With a headstrong heroine swinging across the boundary between land and sea, Metta Theatre prove how brilliantly underwater myths and circus acts can combine in this fresh adaptation of The Little Mermaid. Original twists and conflicts within the plot convincingly drag the production out from the shadow cast by Hans Christian Andersen’s original and Disney’s 1989 offering (a highly influential film if several childhood living room recitals with a towel wrapped round my legs are anything to go by), but a need to show the company’s ambition sometimes comes at a price, as with the final act’s breakneck pacing.
Poppy Burton-Morgan has opened up the original text’s themes of love and longing to encompass sibling relationships and a mirrored narrative in Little (Rosie Rowlands, alternating with Tilly Lee-Kronick) and her Prince (Matt Knight). Little’s desire to venture further is matched in her adventurous but unconventional Prince, the two wistfully looking out to sea/shore as their voices dance around ‘I’m Drawn to the Other’. The lyrics feel repetitive but it’s that delicious dreamy quality which gives the sequence a rose-tinted glow, like stumbling over poetry written as a lovelorn teen. For such a treasured voice, Rowlands’ own vocals occasionally falter on solos – possibly falling down under the weight of matching a ballad like ‘Part of Your World’. Matt Devereaux’ score doesn’t swell to any strong crescendos but it does mark the divide between land and sea well. On shore is staccato, plucked sounds, but diving underwater reveals genuine, lively music. Everything in the sea carries a melody: Little’s seahorse friend speaks through saxophone notes.
The sea is almost too irresistible to leave, making the adapted ending all the more magical when Little’s prince is given an opportunity to leave his life for hers. Throughout the show our shore-crossed lovers are reined in by gender roles: women should be meek, men strong. Little’s surface visit is meant to be a passive, silent affair: instead she rescues a drowning man, hauling him to safety in a magnificent trapeze duet. Rowland’s frame holds up Knight’s loose limbs, foreshadowing his later induction to the water. It’s slapstick with a romantic overtone, eliciting giggles from the children in the audience and sighs from the older theatre-goers.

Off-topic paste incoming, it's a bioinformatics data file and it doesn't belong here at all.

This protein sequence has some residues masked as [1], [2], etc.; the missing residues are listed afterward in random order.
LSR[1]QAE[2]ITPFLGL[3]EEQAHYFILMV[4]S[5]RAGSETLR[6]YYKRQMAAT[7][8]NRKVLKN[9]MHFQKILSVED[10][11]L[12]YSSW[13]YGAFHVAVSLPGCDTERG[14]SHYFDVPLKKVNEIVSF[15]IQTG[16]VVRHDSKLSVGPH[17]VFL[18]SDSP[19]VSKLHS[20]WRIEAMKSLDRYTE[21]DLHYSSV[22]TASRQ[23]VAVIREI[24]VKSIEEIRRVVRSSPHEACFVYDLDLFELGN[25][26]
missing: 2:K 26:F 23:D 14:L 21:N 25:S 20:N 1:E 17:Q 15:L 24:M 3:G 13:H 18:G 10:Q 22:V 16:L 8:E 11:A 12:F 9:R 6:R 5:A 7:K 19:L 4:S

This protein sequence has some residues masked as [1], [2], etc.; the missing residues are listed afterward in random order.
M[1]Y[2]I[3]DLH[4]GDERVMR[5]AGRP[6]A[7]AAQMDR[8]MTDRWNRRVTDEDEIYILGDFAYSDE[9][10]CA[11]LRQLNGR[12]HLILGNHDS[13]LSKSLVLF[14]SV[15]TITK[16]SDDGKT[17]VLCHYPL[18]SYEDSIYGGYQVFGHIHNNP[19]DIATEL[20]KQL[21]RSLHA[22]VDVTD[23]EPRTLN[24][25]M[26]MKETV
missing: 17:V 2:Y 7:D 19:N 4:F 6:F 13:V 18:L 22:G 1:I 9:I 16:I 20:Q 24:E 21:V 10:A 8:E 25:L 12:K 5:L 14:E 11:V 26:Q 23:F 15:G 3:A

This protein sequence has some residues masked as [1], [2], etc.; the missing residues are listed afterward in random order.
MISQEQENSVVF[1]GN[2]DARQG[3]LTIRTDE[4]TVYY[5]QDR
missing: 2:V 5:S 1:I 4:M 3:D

Metta Theatre use their circus prowess to combine acrobatic flair with the transformative sequences within the show. Little emerges into the human world through hoops, spells are conjured within a cyr by the sea witch (Roo Jenkyn-Jones). The liminal is a fearful place, but the company-devised choreography shows an instinctive power over these obstacles. This is a world where fantastic feats happen before our eyes: if performers can fly through the air, a fin can be cleft into legs. Anything is possible, a powerful feeling of achievement hangs in the air. Contrast this with Little’s frustrated chandelier display: swinging helplessly above the dancers, Little loses her agency and elegance.
Whilst on land opportunities are lost, the sea offers a clean slate: escapism for the prince, a safe return for Little, a family unit for Eldest, a fresh start for their mother. Revealing the mermaids’ mother is a twist only dampened by unnecessary signposting. The fairytale nature of the piece means we can enjoy estranged family reunions without the structural need for foreshadowing. It rushes the reconciliation, and Little’s choice to literally embrace the years spanning their mother’s absence is an act of kindness reminiscent of Disney’s latest offerings. It’s a far cry from the fairytale’s heritage, a further example of how Metta champion rather than ridicule their teen hero. It’s fantastic to see that children are being taught that tolerance and love, not impaling somebody with a wrecked mast, is the answer after all.
Metta Theatre’s Little Mermaid is touring the UK until 12 August 2018. Click here for more details.